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Ch. 4: Setting Empathic Limits

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  • Ch. 4: Setting Empathic Limits

    Pg. 182: "And that's the biggest secret of setting limits. You can't really make anyone do anything. Your child complies with your requests because of the strong relationship of trust and affection between you. The other option, of course, is fear, which is an effective motivator in the moment. But because you have to keep escalating your threats, fear becomes less and less effective over time. Love, by contrast, becomes a more effective motivator over time.

    So how do you set effective limits?

    - Start with a strong, supportive connection with your child.
    - Don't start talking until you're connected.
    - Join with her as you set the limit.
    - Set the limit calmly, kindly, and with genuine empathy.
    - Acknowledge her point of view as you set the limit.
    - Help your child feel less "pushed around" by offering a choice.
    - Get agreement so your child "owns" the limit.
    - Follow through, pleasantly.
    - Keep joining and empathizing.
    - Limit the negotiations.
    - Don't expect him to like it.
    - When you can't grant a wish in reality, grant it in fantasy.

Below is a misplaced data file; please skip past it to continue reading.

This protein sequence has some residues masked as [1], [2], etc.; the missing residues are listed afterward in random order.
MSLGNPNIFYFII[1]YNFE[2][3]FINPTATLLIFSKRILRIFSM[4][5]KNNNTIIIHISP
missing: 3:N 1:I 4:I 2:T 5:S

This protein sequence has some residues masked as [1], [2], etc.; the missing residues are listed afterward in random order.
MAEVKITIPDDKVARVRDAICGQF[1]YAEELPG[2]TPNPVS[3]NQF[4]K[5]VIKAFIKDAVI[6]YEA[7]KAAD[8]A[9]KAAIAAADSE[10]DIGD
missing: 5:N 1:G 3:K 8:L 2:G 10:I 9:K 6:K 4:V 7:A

- If your child cries or rages at your limit, listen to her feelings.
    - Respond to the need or feeling that's driving the behavior.
    - Resist the temptation to be punitive in any way.
    - When your child defies you, focus on the relationship, rather than on the discipline.
    - When all else fails, try a hug."

    Which of these do you find the hardest or most effective for you to set? Do you have an example of how empathic limit setting has proven to be effective in your household?

    The one I found to be most effective recently was the "When your child defies you, focus on the relationship, rather than on discipline". My daughter is 9.5 years old so is at that age where she is starting to test the bigger limits by exerting her own view of power. So, for example, when we've asked her to go take a shower or go to bed, sometimes she's responded with "No". At first this would trigger me to where I would want to impose a consequence for saying "No" to us, just as I would have had happen to me as a child. Instead, following Dr. Laura Markham's example, I just kindly ask again making sure to stress "please". I don't say it in a pleading tone. I say it firmly and respectively. She'll usually respond after a minute or two... enough for it to be obvious that she decided it was time and not us.

    I know being empathic with our limits along with our connection is working. Just a few months ago, one of her friends was over. They were in the dining room and I was in the office. I guess the friend wanted to do something that my daughter knew I would not approve of. So I heard her say very firmly, "I listen very carefully to what my mom says." I felt so proud in that moment. It proved to me that attachment really does make a difference with their decisions as they grow up.